This is my dad.
He’s straight up awesome.
He’s a ridiculously cool father of four, a fantastic role model and captivating speaker.
That last part is important because none of this would be happening if he didn’t have such a gift. He was diagnosed with Parkinson’s Disease at the age of 46 which, for this disease is pretty young. Being his son, I’ve had a unique opportunity to observe the change this disease has had on my dad. Contrary to what I expected, in many ways I have seen him flourish where others might have given up. Yes, my father has Parkinson’s Disease but he refuses to let that diagnosis define him. If anything, it urges him forward, encouraging him to make the most of each day he has.
I’ve been able to see him speak numerous times and I guess his enthusiasm wore off on me because I started asking some questions:
Why does a diagnosis have to mean everything changes for the worst?
Why can’t we continue to flourish, even in the midst of hardship?
Wingin’ it for Parkinson’s is the way in which I choose to encourage people to flourish not just despite their diagnosis, but because of it. Eating a bunch of wings isn’t going to help cure Parkinson’s (wouldn’t that be awesome), but having a bunch of people come together to support and encourage you in your time of need certainly helps . While the end goal is to find a cure, sitting around waiting for the cure isn’t going to help anyone. I want to help give Parkinson fighters the best chance to not only survive through their diagnosis but thrive through the challenge.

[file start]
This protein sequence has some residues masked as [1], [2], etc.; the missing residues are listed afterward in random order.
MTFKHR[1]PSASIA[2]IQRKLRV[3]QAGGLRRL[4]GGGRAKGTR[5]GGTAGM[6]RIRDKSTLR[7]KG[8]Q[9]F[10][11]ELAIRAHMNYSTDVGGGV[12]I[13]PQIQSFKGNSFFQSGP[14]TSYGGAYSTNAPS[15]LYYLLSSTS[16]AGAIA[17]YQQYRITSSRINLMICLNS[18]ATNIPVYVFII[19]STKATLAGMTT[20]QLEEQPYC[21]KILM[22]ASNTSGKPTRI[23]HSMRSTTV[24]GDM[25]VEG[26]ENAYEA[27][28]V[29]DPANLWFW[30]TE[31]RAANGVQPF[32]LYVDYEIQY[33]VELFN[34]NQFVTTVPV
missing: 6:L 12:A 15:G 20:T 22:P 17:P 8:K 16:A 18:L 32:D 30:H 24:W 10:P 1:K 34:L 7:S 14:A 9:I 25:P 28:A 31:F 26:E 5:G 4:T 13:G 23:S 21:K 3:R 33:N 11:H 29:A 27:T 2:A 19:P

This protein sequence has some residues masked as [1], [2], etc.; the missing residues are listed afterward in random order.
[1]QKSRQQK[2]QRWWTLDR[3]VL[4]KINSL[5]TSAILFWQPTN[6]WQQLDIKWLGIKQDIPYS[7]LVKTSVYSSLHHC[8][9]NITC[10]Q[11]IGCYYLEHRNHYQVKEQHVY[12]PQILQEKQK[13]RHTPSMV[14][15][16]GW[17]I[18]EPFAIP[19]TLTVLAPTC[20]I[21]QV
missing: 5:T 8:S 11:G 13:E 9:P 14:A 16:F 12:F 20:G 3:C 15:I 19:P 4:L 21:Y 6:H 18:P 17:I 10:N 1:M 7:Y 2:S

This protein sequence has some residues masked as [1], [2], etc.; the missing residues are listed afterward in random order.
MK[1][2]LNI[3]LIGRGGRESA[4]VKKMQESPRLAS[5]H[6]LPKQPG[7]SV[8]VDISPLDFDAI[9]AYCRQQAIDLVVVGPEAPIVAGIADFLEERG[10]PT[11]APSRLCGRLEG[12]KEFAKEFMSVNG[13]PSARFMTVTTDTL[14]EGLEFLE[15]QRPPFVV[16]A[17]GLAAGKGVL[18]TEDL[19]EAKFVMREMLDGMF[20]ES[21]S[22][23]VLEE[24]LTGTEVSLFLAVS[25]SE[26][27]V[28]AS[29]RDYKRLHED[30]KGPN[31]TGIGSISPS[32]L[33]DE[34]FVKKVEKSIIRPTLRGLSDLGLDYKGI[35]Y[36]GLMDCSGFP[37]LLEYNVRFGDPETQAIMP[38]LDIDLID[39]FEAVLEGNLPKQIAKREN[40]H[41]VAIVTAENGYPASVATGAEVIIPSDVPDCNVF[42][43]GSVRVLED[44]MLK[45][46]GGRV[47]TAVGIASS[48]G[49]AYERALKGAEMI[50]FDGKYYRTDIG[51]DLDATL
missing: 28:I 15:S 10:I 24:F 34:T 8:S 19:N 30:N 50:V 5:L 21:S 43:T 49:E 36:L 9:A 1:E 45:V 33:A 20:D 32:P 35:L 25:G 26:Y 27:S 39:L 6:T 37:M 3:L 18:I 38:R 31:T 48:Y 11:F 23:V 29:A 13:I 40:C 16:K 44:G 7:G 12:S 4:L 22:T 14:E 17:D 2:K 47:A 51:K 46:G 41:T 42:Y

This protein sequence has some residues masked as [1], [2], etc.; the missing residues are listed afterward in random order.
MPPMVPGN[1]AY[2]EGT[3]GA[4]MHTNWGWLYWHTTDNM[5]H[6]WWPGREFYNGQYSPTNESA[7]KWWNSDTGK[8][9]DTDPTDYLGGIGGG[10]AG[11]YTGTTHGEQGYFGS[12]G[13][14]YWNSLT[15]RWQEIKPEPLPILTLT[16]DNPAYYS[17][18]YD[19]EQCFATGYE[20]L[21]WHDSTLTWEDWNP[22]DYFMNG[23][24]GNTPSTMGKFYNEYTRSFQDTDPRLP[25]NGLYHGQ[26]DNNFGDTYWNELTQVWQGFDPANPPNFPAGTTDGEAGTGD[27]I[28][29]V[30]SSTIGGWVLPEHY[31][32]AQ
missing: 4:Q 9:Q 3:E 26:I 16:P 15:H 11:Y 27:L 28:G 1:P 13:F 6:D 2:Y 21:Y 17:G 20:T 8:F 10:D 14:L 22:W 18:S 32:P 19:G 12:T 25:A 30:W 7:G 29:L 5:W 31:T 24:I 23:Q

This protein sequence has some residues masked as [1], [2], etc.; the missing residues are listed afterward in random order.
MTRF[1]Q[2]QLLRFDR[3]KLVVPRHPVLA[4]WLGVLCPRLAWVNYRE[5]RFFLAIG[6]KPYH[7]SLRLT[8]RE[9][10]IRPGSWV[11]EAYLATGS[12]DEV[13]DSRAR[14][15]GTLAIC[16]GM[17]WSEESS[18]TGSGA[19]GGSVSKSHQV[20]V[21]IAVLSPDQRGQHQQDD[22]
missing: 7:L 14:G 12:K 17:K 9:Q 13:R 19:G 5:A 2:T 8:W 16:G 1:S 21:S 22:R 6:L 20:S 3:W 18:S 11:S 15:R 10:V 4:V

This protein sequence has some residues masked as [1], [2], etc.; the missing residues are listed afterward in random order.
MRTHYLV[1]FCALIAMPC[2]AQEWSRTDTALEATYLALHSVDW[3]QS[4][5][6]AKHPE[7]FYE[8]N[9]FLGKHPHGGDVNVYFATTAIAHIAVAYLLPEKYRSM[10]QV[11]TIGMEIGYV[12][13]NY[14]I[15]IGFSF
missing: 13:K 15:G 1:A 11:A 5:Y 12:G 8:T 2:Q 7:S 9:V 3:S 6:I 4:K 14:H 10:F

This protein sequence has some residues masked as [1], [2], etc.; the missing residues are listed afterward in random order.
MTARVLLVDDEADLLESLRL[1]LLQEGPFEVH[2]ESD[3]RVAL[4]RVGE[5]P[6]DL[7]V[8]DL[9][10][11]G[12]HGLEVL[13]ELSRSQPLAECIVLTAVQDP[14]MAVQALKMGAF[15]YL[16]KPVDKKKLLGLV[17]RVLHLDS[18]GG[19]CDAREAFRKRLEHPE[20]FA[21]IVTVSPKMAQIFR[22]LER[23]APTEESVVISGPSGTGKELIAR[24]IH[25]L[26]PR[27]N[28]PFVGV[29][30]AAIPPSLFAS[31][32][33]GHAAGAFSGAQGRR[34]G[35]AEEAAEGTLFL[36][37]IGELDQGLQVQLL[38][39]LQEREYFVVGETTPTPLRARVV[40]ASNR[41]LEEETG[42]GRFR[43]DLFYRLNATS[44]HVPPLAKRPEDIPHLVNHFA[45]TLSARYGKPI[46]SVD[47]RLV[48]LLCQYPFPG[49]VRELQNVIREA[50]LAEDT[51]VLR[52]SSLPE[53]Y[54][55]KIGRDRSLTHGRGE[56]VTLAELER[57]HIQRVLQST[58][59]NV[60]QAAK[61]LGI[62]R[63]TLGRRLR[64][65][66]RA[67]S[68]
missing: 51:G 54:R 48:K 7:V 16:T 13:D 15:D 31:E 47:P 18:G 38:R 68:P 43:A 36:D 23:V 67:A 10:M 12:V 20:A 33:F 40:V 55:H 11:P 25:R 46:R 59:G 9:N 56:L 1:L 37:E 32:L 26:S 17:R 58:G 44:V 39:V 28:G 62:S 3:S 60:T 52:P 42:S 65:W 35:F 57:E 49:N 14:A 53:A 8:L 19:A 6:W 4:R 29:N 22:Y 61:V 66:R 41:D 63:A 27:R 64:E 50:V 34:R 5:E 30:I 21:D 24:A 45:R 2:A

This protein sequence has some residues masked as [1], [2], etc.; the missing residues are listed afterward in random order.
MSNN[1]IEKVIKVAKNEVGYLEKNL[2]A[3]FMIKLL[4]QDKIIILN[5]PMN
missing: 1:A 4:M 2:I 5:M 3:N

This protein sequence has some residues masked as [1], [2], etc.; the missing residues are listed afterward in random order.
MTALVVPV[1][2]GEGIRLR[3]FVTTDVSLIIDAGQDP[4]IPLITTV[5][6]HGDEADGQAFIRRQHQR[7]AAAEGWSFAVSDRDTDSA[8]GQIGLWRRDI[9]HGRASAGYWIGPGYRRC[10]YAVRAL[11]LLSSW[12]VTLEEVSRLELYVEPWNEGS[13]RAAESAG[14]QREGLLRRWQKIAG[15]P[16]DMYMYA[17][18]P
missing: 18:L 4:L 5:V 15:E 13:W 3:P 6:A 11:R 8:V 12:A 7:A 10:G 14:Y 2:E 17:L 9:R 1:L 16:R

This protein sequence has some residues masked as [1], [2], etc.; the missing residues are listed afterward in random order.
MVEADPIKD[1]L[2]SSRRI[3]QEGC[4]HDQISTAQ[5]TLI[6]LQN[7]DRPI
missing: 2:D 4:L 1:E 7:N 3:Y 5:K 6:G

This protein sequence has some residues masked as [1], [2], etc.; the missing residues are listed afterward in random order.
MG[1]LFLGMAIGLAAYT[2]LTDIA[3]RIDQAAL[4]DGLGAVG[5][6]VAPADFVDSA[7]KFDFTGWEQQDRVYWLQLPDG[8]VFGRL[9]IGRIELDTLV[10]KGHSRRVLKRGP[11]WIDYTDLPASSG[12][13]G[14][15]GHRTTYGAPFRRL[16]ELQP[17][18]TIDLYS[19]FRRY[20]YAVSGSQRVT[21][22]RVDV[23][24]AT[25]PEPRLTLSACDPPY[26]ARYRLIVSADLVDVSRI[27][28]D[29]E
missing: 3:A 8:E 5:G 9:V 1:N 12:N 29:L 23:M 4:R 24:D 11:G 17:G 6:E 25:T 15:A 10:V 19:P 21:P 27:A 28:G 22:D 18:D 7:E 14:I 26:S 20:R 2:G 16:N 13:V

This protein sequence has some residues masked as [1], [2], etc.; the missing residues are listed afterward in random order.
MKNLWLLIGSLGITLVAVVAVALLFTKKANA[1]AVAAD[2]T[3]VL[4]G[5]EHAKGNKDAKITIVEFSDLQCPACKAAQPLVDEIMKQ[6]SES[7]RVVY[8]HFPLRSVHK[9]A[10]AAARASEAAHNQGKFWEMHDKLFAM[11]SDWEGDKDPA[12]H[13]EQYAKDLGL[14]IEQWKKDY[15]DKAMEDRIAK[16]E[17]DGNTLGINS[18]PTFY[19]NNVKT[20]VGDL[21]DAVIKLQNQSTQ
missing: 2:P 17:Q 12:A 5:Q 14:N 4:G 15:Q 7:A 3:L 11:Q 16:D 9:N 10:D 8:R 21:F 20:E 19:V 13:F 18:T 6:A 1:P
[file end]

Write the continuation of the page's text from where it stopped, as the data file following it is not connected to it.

I recently read an article and it ended with this quote which has stuck with me.
“You can’t help everybody everywhere, but you can always help somebody, somewhere.”
I’ve discovered that Parkinson’s fighters are my “somebody.” I’m asking my fellow Winnipeggers that for however much time you can offer, to make these people your “Somebody” as well.
Friends, the simple fact is that unless we find a cure, someday Parkinson’s Disease will take my dad from me but, as my dad will always tell you, Today…today is ours.
Tim Hague Jr.